Language Identifies Red Flags In Night Driver Case
Written by Paul Curby
I was delighted to have been asked by journalist Hedley Thomas to assist in the investigation he was conducting into the 20-year cold case of Janine Vaughan who disappeared after a night out in Bathurst in 2001. Part of my work was recently featured in episode 11 of the true crime podcast, ‘The Night Driver’, created and produced by Hedley Thomas, which investigates the disappearance of Janine Vaughan (see link here to episode 11 of The Night Driver).
In episode 11, I explored the language used by persons of interest associated with the case and opined on the reliability of information provided by them during interview. Not all persons of interest participated in formal interviews with the police and some did not give evidence at the Coronial Inquest.
By way of background, some of the interviews with persons of interest were first conducted by police a number of years after the disappearance of Ms Vaughan. Some of the ‘interviews’ I analysed included short media interviews where a person of interest was stopped on the street and questioned by a journalist with film crew. The most complete interviews made available to me for analysis was that of Mr Denis Briggs which included two police interviews and one interview with Hedley Thomas.
As a prelude before you listen to the podcast, I want to briefly explain how language analysis is used in an investigation, what it means and how it helps an investigator.
The first point to understand is that any conclusion I draw from an analysis of language used in an open statement is not an opinion about whether that person is lying. It is an investigative tool used in an interview or controlled conversation or when reviewing a transcript, email or letter, to help an interviewer identify where someone:
- May not be fully committed to their version of events;
- Is sensitive to the topic requiring further exploration;
- perhaps is withholding information; or
- at the most serious end of the spectrum, may be being deceptive.
In any incident where there are multiple potential suspects, you want to be able to efficiently discount possible suspects from an investigation so you are able to concentrate resources on potential suspects. Language analysis can assist in narrowing down the list of potential suspects and helps focus investigative resources on particular aspects of a person’s version of events to support or rule out their evidence.
In language analysis, one of the most important things that we look for is the use (or non-use) of pronouns such as I, us, we, them, they and our. In particular, the word ‘I’ is an important pronoun as it directly connects someone to an activity or indicates ‘ownership’ of that action. The use of pronouns coupled with a narrative where there is the use by the narrator of first person singular past tense, demonstrates commitment to their version of events.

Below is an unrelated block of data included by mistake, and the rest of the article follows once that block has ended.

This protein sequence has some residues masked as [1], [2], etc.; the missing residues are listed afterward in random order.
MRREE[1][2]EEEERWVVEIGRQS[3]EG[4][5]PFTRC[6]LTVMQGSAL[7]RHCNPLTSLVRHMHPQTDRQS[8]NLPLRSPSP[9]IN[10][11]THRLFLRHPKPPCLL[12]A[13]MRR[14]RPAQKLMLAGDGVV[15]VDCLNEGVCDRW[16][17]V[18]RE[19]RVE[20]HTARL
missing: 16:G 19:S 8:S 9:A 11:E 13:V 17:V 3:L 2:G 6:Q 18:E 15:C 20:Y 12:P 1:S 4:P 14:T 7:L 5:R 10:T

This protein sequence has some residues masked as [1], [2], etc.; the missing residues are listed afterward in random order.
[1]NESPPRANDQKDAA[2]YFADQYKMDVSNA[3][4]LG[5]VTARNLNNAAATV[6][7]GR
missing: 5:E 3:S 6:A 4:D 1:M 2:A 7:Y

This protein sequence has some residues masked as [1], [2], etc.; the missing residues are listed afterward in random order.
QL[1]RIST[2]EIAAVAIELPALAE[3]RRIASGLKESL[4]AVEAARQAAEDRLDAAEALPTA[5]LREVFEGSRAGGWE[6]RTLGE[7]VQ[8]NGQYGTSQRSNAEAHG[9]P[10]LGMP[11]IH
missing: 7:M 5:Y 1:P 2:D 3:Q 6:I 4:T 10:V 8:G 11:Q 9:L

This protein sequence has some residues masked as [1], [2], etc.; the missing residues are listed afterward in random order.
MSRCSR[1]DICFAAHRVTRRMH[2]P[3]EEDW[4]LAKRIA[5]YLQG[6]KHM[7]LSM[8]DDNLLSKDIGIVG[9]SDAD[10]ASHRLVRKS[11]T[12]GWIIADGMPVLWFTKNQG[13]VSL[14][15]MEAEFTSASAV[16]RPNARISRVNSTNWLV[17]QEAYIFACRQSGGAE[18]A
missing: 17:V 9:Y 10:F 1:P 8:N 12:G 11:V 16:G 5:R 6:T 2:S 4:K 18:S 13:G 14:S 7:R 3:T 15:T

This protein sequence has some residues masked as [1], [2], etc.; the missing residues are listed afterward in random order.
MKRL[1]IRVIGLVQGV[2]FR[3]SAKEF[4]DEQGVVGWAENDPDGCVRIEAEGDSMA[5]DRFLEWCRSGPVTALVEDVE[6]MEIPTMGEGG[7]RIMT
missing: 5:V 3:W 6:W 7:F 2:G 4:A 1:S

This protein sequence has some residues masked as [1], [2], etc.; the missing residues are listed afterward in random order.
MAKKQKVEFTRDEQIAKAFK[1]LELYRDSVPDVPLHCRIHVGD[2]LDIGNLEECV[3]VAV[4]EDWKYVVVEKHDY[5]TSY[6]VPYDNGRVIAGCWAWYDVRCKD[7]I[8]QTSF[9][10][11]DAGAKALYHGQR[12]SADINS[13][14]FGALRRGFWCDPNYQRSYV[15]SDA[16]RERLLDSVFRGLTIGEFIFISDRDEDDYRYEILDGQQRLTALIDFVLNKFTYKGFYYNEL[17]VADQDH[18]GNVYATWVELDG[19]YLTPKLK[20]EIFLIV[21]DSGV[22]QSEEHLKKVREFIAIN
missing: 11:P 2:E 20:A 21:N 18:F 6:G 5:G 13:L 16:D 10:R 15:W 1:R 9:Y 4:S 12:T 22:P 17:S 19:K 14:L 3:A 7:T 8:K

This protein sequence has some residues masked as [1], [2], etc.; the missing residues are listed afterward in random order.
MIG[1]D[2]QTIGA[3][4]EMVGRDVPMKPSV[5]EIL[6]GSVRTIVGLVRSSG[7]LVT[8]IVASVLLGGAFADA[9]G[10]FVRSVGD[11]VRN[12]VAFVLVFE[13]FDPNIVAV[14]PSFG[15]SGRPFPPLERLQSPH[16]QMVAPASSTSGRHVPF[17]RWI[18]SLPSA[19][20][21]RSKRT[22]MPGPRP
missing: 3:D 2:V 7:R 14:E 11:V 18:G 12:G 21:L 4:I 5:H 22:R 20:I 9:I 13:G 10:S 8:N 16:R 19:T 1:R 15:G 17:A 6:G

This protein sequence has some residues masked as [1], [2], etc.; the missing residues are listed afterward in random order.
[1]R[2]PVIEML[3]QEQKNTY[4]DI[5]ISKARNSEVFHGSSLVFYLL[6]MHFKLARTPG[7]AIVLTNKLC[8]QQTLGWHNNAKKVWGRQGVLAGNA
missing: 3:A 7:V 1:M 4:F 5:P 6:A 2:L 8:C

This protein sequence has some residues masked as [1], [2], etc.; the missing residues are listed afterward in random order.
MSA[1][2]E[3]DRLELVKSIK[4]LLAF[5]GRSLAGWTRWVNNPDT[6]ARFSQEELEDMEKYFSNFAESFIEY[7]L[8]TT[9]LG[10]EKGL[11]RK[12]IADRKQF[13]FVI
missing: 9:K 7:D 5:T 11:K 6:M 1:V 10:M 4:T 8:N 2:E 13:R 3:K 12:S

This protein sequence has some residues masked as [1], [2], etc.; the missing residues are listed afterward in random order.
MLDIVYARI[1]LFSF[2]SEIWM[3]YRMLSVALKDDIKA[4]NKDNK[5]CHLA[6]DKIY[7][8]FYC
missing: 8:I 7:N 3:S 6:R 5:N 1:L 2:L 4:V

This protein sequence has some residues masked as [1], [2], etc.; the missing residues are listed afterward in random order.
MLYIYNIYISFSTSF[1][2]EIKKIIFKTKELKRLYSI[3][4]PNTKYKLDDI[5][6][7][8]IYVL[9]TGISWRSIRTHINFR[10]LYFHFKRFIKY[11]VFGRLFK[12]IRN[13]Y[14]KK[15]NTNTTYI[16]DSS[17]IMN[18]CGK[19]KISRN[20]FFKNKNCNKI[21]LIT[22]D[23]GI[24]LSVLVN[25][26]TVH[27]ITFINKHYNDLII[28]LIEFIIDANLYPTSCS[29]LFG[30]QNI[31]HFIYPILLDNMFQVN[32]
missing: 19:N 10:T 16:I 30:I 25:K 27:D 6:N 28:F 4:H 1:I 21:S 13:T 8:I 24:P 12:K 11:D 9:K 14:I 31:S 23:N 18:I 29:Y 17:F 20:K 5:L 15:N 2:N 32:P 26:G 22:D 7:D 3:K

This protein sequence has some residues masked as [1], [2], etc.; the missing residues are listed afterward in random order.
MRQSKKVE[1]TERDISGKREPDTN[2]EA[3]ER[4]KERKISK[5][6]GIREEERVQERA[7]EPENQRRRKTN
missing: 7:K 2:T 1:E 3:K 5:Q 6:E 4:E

At the most basic level, when conducting an interview or reading a transcript, I am looking for indications as to whether someone is committed to their version of events. If someone is not fully committed to their own story, why should anyone else believe it?
For the average individual, it is difficult to lie and to maintain a lie when you are asked to tell a version of events and when the subject is sensitive. We tend to be frugal with or omit critical information that might lead to exploratory questions regarding an area of sensitivity or avoid areas that might incriminate us. As an interviewer, I need to be confident that the interviewee is recalling from memory and is something that they have experienced rather than relaying and perhaps adopting something they have heard on radio, television, read in the newspaper or heard second-hand.
In terms of an interviewee, it’s impossible for someone to relay every second of their day. Therefore, a person naturally edits a story in their communication with you, be it verbal or written. As mentioned above, it is very difficult to lie and maintain a lie. If a person is known to have been associated with an event or crime and are not prepared to tell the whole truth, they will typically find a point where they can, in essence, keep a semblance of truth in their story while at the same time being able to distance themselves from the incident. Language analysis helps identify and hone in on these sensitive areas of an open statement during an interview.
It is assumed that there are no synonyms in language analysis and as such, recognising changes in language used is important. I work on the principle that every word by the narrator has a contextual meaning. While there is no problem with a person changing their language and how they refer to things, it is important to be alert to the change as the narrator has subconsciously chosen an alternative word, and this is meaningful. For example, changing your language during an open statement from the word ‘car’ and later saying ‘vehicle’ can have meaning. For me to consider the change to be unimportant, the change needs to be justified in terms of its use and therefore will need to be explored with the narrator.
To conclude, the approach is to examine the language used by a person on the basis that I am trying to find supporting information that may exclude that person as a person of interest. In the alternative, if their statement does not tend to exclude them, I want to identify areas of sensitivity within their statement and further explore these to clarify exactly what they mean.
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